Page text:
(Originally published in ACR, Sept 2005)
Who is neighbour?
The last person to ask this question ended up on the wrong end of a stinging rebuke from Jesus. So it is with caution that I reopen this question. After all, what Jesus said was clear enough; anybody might be our neighbour.
Which is where things start to go wrong for us; this anybody, it seems, is actually quite hard to find. By this I don’t mean we can no longer find people to love, rather the opposite. We meet more people than we can ever hope to remember the name of, let alone pray for, let alone love. Anybody is Everywhere.
And so we seek not so much to love our neighbour, but to love the world. We set out to love everyone, and so we go about implementing programs that are good for people in general, perhaps not realizing that to love everyone in general is to love no-one in particular.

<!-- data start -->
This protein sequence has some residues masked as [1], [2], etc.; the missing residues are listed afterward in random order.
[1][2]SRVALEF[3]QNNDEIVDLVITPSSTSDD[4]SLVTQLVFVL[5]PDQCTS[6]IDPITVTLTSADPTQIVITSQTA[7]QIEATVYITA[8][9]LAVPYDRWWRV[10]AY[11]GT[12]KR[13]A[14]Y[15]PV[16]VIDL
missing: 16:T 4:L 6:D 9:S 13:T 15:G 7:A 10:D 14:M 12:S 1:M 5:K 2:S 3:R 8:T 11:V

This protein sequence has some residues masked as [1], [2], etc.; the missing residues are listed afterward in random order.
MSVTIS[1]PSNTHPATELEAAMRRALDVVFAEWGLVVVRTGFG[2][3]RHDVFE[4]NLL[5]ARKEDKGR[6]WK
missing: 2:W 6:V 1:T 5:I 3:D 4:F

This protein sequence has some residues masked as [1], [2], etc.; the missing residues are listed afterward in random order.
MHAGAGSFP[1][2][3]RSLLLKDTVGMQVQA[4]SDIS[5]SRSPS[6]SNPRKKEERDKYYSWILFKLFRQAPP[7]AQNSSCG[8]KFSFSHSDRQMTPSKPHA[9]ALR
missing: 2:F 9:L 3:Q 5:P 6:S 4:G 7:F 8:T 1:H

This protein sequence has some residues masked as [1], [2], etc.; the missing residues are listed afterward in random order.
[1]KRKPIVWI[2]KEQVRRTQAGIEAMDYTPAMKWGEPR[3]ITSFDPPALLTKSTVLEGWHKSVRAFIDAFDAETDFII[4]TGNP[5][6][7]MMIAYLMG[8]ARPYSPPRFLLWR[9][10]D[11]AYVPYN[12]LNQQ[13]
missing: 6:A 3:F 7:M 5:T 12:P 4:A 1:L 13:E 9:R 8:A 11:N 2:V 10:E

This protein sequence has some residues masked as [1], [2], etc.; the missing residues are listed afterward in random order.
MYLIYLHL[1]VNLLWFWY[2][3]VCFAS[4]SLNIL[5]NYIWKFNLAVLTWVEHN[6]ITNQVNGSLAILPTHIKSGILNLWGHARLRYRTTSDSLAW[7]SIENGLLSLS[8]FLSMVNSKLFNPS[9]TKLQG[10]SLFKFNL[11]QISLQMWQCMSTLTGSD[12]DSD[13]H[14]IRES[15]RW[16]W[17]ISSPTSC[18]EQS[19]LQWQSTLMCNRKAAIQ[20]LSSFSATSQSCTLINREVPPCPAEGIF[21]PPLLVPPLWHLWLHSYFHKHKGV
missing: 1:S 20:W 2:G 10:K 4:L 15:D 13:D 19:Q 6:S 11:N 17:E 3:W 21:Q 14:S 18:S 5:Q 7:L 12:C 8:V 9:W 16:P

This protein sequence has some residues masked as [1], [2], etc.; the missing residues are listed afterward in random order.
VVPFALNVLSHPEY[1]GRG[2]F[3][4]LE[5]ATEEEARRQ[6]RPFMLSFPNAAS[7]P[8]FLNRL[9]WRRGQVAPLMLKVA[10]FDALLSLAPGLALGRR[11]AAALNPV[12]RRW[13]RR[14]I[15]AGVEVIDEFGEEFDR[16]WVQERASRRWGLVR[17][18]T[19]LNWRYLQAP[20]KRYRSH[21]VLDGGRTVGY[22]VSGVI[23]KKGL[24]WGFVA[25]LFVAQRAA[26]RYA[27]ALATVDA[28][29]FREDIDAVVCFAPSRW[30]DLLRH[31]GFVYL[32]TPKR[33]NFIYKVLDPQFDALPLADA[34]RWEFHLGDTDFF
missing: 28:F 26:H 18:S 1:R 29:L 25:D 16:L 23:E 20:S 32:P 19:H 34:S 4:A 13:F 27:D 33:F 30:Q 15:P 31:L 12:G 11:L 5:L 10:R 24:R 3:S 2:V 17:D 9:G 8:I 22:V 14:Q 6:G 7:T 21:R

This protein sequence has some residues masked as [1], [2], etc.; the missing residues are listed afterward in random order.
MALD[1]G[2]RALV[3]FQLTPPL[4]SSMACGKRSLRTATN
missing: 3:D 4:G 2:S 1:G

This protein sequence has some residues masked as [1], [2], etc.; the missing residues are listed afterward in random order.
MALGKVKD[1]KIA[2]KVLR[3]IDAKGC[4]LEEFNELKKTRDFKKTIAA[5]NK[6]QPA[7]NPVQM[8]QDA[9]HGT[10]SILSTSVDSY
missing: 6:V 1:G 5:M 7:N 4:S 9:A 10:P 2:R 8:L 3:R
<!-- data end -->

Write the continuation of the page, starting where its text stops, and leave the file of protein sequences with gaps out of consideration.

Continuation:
And it is the particular person who misses out. We leave the one before us, in search of the 99 out there.
We have missed that our neighbour is someone. A person with a name and (probably) an address, and they might not need what we customarily offer, but they will need, and you can love them, even if you can’t love all of them. It is at once both liberating and challenging. It is liberating because we are free to respond to the call of Jesus and give ourselves over to loving some people and not others. It is challenging because we will have to give ourselves over to loving some people.
Remember God so loved the world. We are called to love our neighbour. It might be anyone, it can’t be everyone, it must be someone.